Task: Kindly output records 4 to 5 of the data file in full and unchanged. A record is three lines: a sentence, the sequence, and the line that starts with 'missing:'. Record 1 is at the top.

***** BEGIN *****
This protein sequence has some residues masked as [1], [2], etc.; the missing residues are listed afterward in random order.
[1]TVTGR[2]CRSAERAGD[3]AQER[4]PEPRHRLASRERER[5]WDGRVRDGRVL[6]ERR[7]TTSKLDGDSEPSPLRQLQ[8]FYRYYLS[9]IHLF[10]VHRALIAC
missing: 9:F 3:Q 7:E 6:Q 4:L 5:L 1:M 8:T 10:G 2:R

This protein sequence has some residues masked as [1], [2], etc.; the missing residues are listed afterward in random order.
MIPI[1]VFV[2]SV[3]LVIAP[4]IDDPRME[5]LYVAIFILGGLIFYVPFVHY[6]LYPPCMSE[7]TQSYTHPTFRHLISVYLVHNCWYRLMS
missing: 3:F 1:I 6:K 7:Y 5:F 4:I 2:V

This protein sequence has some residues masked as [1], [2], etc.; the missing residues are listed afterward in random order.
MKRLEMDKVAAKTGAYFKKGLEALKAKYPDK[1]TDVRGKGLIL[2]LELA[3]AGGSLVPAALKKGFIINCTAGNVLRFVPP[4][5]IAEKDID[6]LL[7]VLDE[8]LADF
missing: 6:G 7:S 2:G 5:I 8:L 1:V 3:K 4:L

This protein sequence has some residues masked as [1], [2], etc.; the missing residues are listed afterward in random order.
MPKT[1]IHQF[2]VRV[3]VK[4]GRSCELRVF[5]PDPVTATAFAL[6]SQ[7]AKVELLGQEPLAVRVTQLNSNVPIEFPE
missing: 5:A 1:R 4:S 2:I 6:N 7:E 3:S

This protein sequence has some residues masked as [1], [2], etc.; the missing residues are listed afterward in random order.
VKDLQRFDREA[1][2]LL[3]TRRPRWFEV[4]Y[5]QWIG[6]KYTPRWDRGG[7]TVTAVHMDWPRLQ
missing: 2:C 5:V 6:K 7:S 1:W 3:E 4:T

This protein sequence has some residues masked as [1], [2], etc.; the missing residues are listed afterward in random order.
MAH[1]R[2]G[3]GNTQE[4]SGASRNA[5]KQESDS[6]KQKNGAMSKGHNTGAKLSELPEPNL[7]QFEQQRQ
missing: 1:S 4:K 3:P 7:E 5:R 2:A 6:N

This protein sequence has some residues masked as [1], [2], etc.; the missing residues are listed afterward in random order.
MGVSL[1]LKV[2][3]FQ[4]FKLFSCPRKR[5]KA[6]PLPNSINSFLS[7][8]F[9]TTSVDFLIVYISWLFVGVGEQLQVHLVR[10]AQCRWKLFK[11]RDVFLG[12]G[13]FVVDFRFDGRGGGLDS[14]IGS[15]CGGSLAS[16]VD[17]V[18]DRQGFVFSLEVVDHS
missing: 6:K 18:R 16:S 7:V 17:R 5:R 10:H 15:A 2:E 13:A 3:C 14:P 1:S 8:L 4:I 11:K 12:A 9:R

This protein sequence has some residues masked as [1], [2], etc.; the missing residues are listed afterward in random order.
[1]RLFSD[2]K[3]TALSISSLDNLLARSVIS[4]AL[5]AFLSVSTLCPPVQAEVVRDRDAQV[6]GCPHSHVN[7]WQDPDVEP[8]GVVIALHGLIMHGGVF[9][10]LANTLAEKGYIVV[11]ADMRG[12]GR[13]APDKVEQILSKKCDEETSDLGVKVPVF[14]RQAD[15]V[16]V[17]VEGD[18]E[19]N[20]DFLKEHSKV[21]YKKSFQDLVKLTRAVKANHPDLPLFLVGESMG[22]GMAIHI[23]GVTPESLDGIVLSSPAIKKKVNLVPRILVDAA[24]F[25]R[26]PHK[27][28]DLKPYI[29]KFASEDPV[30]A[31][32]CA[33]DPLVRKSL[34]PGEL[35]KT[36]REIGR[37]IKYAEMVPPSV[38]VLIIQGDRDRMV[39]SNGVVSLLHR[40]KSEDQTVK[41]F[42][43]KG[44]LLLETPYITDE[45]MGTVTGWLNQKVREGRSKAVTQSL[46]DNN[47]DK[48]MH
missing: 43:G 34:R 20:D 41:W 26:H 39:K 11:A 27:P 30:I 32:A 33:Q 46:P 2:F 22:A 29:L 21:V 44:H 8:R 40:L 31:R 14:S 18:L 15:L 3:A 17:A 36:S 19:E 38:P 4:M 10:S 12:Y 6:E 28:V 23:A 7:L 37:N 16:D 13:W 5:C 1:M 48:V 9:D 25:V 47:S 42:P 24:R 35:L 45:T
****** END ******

This protein sequence has some residues masked as [1], [2], etc.; the missing residues are listed afterward in random order.
MPKT[1]IHQF[2]VRV[3]VK[4]GRSCELRVF[5]PDPVTATAFAL[6]SQ[7]AKVELLGQEPLAVRVTQLNSNVPIEFPE
missing: 5:A 1:R 4:S 2:I 6:N 7:E 3:S

This protein sequence has some residues masked as [1], [2], etc.; the missing residues are listed afterward in random order.
VKDLQRFDREA[1][2]LL[3]TRRPRWFEV[4]Y[5]QWIG[6]KYTPRWDRGG[7]TVTAVHMDWPRLQ
missing: 2:C 5:V 6:K 7:S 1:W 3:E 4:T